Selection of general anesthesia method is a concern in patients with mitochondrial disease [1]. Although the risk of malignant hyperthermia from inhalational anesthetics was previously believed to be increased in patients with muscular disease, this does not appear to be the case, even for patients with hereditary muscular disease. Malignant hyperthermia risk is not higher in patients with muscular dystrophy compared with the general population [6], and the same is assumed for patients with mitochondrial disease [7]. In fact, a survey of pediatric anesthesiologists in the USA showed that approximately 80% used sevoflurane to induce and maintain anesthesia in children with mitochondrial disease [7]. Propofol infusion syndrome is another concern because its risk is reportedly high in patients with mitochondrial disease [8]. Opinions vary regarding the selection of inhalational anesthetics or propofol. In our patient, we selected a benzodiazepine to avoid the risks of both. Benzodiazepines have been considered safe for general anesthesia in patients with mitochondrial disease and can be administered intravenously [7]. However, clearance is slow and prolonged effects may occur [9].

Remimazolam is an ultrashort-acting benzodiazepine with an imidazobenzodiazepine structure that exhibits pharmacological effects similar to those of midazolam. It has a side chain with an ester bond that is rapidly inactivated by carboxylesterase hydrolysis in the liver. The pharmacological activity of remimazolam metabolites is low, approximately 1/400th that of remimazolam, which suggests they have negligible pharmacological activity [5]. Furthermore, the effects of remimazolam can be reversed by flumazenil. These features make remimazolam a safe and feasible alternative to inhalational anesthetics and propofol.

The use of muscle relaxants in patients with mitochondrial disease presents potential difficulties. Patients with mitochondrial disease may experience muscle weakness and prolonged muscle relaxation after anesthesia. Muscle relaxant effects may be prolonged in these patients because of increased rocuronium sensitivity [10, 11]. To address this, sugammadex administration to reverse neuromuscular blockade may be useful, but experience is limited and no clear conclusion has yet been reached. In our patient, we did not administer sugammadex because the TOF ratio was ≥ 0.9 [12] and the effects of sugammadex in patients with muscular disease and TOF ratio ≥ 0.9 have not been investigated. Furthermore, sugammadex administration is associated with risks such as difficulty with reintubation and allergic reaction [13]. Therefore, the decision to use sugammadex should be considered carefully. Future studies are warranted.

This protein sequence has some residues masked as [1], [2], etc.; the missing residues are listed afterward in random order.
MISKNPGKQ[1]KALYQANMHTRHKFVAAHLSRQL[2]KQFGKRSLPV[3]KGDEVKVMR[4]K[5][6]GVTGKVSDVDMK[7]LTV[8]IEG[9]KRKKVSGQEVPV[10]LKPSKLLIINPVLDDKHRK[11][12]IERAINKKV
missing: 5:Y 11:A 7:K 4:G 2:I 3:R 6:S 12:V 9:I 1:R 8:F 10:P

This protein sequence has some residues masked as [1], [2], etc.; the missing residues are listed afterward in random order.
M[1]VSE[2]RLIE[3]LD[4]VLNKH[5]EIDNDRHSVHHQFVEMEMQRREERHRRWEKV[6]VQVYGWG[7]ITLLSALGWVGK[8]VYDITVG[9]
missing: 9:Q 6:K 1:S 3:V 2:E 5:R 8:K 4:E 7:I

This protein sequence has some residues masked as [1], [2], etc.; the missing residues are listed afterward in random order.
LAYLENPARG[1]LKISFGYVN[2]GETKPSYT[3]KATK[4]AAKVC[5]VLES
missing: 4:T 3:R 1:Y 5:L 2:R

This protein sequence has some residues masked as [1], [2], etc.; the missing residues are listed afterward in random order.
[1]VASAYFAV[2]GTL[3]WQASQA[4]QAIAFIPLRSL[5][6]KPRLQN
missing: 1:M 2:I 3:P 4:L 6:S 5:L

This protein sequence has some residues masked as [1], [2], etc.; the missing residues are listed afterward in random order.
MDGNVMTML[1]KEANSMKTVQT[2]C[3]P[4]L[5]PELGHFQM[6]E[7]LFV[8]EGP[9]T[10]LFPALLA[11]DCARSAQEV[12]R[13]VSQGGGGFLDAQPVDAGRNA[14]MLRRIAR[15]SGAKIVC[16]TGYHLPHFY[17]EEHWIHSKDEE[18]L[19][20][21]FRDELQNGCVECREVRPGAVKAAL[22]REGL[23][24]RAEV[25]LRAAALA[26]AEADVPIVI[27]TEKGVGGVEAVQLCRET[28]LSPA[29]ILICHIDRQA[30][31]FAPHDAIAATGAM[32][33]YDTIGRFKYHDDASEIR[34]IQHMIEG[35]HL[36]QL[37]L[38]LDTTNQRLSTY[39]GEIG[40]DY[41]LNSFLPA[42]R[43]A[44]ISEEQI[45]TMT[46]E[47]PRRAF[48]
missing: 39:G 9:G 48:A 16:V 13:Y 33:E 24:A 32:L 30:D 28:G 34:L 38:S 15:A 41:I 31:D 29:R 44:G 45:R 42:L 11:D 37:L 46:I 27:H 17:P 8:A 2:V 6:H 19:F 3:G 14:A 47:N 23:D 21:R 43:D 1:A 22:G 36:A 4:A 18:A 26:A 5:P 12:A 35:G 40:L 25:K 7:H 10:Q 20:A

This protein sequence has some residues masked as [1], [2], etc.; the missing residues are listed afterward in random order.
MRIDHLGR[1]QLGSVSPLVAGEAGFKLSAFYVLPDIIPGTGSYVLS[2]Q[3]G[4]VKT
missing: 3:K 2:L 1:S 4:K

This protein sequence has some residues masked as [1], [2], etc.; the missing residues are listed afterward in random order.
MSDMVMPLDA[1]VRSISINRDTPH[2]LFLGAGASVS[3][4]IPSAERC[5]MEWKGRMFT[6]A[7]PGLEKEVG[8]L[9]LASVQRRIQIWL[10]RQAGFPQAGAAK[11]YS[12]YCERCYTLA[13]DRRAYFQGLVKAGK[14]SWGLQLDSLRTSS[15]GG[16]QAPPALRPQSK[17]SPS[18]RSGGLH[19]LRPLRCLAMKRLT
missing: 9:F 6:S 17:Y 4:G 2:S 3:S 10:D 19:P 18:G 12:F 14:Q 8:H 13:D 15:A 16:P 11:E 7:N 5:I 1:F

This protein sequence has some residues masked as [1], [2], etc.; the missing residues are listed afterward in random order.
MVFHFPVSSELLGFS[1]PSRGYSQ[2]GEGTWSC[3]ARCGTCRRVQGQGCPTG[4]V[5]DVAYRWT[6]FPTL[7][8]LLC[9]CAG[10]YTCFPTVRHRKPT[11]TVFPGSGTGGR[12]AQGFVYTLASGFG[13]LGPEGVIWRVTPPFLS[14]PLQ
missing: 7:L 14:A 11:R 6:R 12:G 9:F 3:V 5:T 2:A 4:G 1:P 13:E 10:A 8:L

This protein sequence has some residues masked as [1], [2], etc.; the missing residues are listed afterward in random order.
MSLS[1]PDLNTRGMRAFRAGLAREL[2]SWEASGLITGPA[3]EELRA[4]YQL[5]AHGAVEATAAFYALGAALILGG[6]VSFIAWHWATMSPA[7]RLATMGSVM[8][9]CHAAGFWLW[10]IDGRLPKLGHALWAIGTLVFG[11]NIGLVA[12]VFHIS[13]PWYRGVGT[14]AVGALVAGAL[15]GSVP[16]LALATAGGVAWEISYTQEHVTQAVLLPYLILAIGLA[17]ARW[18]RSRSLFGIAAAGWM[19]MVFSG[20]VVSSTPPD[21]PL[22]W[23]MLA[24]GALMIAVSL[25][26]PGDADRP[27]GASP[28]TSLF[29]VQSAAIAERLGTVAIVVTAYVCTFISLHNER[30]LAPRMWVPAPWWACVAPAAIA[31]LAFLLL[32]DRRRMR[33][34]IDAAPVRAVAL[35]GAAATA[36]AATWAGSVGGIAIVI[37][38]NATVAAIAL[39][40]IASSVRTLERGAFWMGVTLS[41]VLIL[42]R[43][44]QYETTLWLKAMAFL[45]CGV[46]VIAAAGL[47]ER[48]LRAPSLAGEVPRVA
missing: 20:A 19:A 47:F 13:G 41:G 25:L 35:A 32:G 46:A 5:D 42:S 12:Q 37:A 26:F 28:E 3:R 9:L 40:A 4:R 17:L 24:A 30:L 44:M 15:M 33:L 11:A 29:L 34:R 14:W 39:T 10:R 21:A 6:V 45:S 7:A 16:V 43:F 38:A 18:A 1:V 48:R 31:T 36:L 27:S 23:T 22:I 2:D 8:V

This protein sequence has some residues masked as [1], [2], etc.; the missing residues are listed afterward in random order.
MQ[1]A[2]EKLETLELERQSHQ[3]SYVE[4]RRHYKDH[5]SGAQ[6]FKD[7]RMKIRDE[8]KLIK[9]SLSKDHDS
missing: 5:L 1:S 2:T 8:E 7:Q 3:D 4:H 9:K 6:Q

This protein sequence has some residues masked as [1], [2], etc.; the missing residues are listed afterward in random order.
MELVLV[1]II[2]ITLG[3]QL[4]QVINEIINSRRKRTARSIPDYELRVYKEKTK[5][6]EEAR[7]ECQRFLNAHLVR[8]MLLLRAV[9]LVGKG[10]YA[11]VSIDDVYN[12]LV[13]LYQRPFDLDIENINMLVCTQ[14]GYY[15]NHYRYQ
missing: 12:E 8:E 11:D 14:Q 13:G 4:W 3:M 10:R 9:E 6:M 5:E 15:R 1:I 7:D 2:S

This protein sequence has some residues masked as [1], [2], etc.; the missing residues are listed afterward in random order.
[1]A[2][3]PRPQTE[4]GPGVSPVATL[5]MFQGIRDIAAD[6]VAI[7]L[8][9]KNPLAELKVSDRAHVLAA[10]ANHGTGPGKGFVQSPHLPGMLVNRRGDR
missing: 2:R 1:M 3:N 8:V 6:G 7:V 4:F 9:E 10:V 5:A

Hearing impaired patients have difficulty perceiving changes in their environment and communicating, which are relevant to anesthesia recovery. Effective communication between the patient and medical personnel during recovery is crucial. Administration of flumazenil after remimazolam allows rapid psychomotor recovery from sedation [14], even in patients with muscular dystrophy [15]. The administration of flumazenil after remimazolam anesthesia may be useful to assist in achieving good communication with hearing impaired patients.

Remimazolam, remifentanil, and rocuronium can be pharmacologically antagonized, which is a major advantage in their use. The rapid and clear response achieved with flumazenil in our patient may indicate the superiority of remimazolam over other sedatives. However, flumazenil may cause convulsions by antagonizing benzodiazepine effects [16,17,18], and should not be administered casually.


Administration of remimazolam, an ultrashort-acting benzodiazepine, and reversal with flumazenil enabled rapid and complete recovery from anesthesia in our patient with mitochondrial disease. Potential complications associated with flumazenil administration should be considered on an individual basis. Remimazolam is a feasible alternative to propofol and volatile anesthetics in patients with mitochondrial disease.

Availability of data and materials

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We thank Edanz ( for editing a draft of this manuscript.


Financial support was not provided for this case report.

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YS contributed to anesthetic management. YS, MD, and YN wrote the manuscript. The authors read and approved the final manuscript.

Corresponding author

Correspondence to Yuji Suzuki.

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Suzuki, Y., Doi, M. & Nakajima, Y. General anesthesia with remimazolam in a patient with mitochondrial encephalomyopathy: a case report. JA Clin Rep 7, 51 (2021).

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  • Remimazolam
  • Mitochondrial encephalomyopathy with lactic acidosis and stroke-like episodes
  • Mitochondrial myopathy
  • Flumazenil